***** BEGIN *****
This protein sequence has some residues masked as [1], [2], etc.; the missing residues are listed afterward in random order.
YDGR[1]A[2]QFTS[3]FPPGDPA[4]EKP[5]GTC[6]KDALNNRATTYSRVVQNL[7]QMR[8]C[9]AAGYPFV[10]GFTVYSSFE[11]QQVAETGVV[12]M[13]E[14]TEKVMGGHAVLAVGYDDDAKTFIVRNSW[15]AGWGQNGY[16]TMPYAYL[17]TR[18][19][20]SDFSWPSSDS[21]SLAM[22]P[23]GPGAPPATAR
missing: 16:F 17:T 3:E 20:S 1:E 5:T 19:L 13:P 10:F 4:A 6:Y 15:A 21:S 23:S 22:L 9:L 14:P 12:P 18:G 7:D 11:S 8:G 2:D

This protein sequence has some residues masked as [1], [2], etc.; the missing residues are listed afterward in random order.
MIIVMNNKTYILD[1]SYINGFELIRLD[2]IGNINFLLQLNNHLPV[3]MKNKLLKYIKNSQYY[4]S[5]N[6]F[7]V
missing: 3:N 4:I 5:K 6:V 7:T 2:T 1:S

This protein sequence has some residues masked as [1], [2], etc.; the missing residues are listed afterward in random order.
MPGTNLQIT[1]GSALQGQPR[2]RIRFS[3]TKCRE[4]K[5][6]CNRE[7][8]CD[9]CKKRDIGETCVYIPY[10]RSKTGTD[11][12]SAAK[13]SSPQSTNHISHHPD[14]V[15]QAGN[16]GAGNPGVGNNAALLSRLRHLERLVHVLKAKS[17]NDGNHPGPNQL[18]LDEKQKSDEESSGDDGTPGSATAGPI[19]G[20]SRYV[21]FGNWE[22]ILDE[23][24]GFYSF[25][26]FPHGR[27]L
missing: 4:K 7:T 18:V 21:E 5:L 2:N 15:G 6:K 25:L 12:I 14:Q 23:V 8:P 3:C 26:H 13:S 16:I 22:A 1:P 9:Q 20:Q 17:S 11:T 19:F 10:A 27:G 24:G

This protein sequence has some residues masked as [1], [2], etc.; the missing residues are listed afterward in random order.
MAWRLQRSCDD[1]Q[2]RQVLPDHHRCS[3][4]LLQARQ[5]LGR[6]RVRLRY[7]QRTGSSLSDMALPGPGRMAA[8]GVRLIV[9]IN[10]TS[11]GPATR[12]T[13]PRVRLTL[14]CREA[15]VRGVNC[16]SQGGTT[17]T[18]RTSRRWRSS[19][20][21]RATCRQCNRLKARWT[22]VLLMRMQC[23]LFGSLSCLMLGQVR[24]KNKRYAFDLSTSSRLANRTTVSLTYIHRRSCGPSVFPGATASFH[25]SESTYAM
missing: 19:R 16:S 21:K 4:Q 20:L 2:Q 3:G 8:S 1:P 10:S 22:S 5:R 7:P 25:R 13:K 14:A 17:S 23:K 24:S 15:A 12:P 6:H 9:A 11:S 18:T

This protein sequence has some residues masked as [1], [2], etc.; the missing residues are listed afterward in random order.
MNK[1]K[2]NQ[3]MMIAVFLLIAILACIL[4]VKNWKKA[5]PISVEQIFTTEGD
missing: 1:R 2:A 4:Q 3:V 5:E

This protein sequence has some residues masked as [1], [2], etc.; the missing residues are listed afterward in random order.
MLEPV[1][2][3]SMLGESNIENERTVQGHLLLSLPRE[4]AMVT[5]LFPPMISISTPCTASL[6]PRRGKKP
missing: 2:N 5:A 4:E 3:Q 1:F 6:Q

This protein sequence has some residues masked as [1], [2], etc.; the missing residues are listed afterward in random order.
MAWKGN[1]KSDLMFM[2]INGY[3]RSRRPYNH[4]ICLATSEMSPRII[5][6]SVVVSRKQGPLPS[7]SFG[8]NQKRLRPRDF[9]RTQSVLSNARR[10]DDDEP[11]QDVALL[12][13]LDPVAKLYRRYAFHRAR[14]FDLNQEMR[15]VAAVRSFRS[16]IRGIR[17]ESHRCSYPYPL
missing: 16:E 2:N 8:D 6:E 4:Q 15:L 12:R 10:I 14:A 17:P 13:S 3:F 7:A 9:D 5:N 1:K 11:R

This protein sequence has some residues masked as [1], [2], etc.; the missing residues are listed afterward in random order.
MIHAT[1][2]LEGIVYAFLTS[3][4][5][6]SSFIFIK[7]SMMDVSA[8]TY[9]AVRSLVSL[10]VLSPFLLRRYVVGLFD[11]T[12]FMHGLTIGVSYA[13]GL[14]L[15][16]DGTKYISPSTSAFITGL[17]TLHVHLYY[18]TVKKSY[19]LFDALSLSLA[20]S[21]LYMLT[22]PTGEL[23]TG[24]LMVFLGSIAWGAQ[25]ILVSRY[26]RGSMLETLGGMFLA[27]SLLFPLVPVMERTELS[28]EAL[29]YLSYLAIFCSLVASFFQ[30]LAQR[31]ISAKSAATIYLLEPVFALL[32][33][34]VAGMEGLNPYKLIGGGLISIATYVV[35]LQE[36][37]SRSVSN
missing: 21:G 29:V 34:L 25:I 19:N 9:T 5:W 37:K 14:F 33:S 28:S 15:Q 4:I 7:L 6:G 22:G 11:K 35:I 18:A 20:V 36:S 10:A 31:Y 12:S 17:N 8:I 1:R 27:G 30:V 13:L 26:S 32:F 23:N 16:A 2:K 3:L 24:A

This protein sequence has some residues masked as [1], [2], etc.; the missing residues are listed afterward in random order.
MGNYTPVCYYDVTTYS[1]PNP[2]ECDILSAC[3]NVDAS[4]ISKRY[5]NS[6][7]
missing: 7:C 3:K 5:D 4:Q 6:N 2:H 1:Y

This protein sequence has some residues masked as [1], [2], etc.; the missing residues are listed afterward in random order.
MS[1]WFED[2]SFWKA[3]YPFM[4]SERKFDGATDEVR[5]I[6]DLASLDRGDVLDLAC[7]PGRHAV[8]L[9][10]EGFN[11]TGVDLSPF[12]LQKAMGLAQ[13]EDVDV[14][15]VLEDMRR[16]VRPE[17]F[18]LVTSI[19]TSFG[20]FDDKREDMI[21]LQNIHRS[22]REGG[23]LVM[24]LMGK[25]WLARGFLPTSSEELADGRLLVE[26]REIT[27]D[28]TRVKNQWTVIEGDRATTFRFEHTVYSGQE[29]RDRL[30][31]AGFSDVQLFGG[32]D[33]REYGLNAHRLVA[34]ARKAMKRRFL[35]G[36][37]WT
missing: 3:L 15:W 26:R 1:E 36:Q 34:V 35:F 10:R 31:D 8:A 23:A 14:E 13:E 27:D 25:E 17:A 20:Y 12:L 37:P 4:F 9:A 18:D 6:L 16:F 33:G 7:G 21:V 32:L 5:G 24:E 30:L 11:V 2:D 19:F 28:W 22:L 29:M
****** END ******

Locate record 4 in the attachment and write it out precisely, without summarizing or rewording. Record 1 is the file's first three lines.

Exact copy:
This protein sequence has some residues masked as [1], [2], etc.; the missing residues are listed afterward in random order.
MAWRLQRSCDD[1]Q[2]RQVLPDHHRCS[3][4]LLQARQ[5]LGR[6]RVRLRY[7]QRTGSSLSDMALPGPGRMAA[8]GVRLIV[9]IN[10]TS[11]GPATR[12]T[13]PRVRLTL[14]CREA[15]VRGVNC[16]SQGGTT[17]T[18]RTSRRWRSS[19][20][21]RATCRQCNRLKARWT[22]VLLMRMQC[23]LFGSLSCLMLGQVR[24]KNKRYAFDLSTSSRLANRTTVSLTYIHRRSCGPSVFPGATASFH[25]SESTYAM
missing: 19:R 16:S 21:K 4:Q 20:L 2:Q 3:G 8:S 1:P 10:S 22:S 5:R 7:P 25:R 13:K 14:A 17:S 23:K 24:S 15:A 12:P 6:H 9:A 11:S 18:T